Writ of Habeas Corpus: Christine Evans's Trojan Barbie

By Scanlan, Robert | TheatreForum, January 1, 2009 | Go to article overview

Writ of Habeas Corpus: Christine Evans's Trojan Barbie


Scanlan, Robert, TheatreForum


Christine Evans' work is attracting attention wherever it is seen, and her influence as a strong and insistent voice in new playwriting is growing exponentially. Her plays never leave you alone. Once seen (or even read) their hold on an awakened imagination is persistent and unshakable. Trojan Barbie is a powerful recent script, and it fits into an emerging quiltwork of serious and deep plays that, collectively, are already gathering the awesome strength of an oeuvre. Christine herself has stated that one of her artistic objectives is projecting "a dream with a hard core of truth inside it." Her steady productivity has won her loyal admirers, and she serves as an exemplar and inspiration to younger writers who study playwriting with her.

Her characteristic locus (the setting of her plays) is a liminal space, a tough hard "in-between" domain of the moral imagination where urgent contemporary cultural work needs to be done. An earlier play of hers, set in an immigrant detention center in her native Australia (Slow Falling Bird), provides an image of lasting value in understanding all her work to date. In that play, a child hesitates to be born, balking at incarnation into the world the rest of us have prepared for it. In Trojan Barbie, a haunting inversion of this poetic figure takes the form of dead souls (Euripides' captive Trojan women) who cannot leave a place of outrage and grief. Wherever Ms. Evans' sbold poetic dramaturgy takes us-a desolate beach (All Souls' Day), the concrete limbo of an urban highway underpass (Pussy Boy), or-and this is a recurring "place" for her drama-a dread-filled "camp" or refuge collection center in a war zone (Mothergun, Trojan Barbie)-the steady traffic between the living and the dead, the present sufferers and the incipient souls of our future, occupies her mind and ours. Christine's recent work turns the stage into a sort of psychic processing center. Within that space her characteristic procedure is a fearless forward-writing, a steady unflinching advance into states of soul where instinctive recoil usually prevails over facing hard facts head on. Christine Evans' great gift is her steady, evenhanded ability to explore rationally without panic or revulsion, the awful consequences of inflicted suffering.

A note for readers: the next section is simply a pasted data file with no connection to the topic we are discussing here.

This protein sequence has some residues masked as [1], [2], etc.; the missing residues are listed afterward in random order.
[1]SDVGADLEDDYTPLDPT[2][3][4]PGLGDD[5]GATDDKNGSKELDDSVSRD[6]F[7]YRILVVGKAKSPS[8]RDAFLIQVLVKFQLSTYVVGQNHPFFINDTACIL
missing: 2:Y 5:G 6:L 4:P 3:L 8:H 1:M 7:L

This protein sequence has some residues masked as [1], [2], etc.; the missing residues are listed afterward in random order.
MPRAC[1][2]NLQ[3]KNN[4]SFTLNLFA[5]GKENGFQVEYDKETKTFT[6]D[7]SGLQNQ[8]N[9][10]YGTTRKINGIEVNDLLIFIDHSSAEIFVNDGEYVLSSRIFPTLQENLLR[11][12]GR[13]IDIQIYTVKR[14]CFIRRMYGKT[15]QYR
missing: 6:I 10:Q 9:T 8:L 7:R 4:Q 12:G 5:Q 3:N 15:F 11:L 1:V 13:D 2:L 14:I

Given the shock of the daily brutalities of our world, it is almost a vacation of the mind to jump-cut to the Trojan War, so comfortably familiar to us from our long bookshelves of Classics. Homer's two great epic poems, The Iliad and The Odyssey, lay down the basic material of the Trojan legend, and these versions date roughly from the ninth century before the Common Era (BCE). Even in their own time, these great Homeric poems were treating of long-past events. Modern archaeology at the site of ancient Troy sets the reality of the original Trojan War at around 1200 BCE. So by the time our ancient Greek tragic playwrights (Aeschylus, Sophocles, and Euripides) were handling these tales in "fifth-century" Athens, they were harking back to events already seven centuries in the past. We recall these same events with two and a half thousand more years between us and, say, Euripides' Trojan Women.

Trojan Barbie began, in Christine' s mind, when she was asked to turn her attention to Euripidess Trojan Women. Here she found a kindred spirit: a playwright and poet who reawakened his public's consciousness to the "in-between" victims-chiefly women and children-of a devastating war. Euripides' play features those caught between two states, transitioning from "normality" and peace to a new status as brutalized prisoners of war and enslaved human chattel. Strikingly his play shifted public attention in 415 BCE from the heroics of victorious warriors to the shameful maltreatment of their brutalized victims. Euripides forced an accounting which the heroic tradition was not used to providing. His play was like a writ of habeas corpus: a demand that the bodies be produced and that they be accounted for. …

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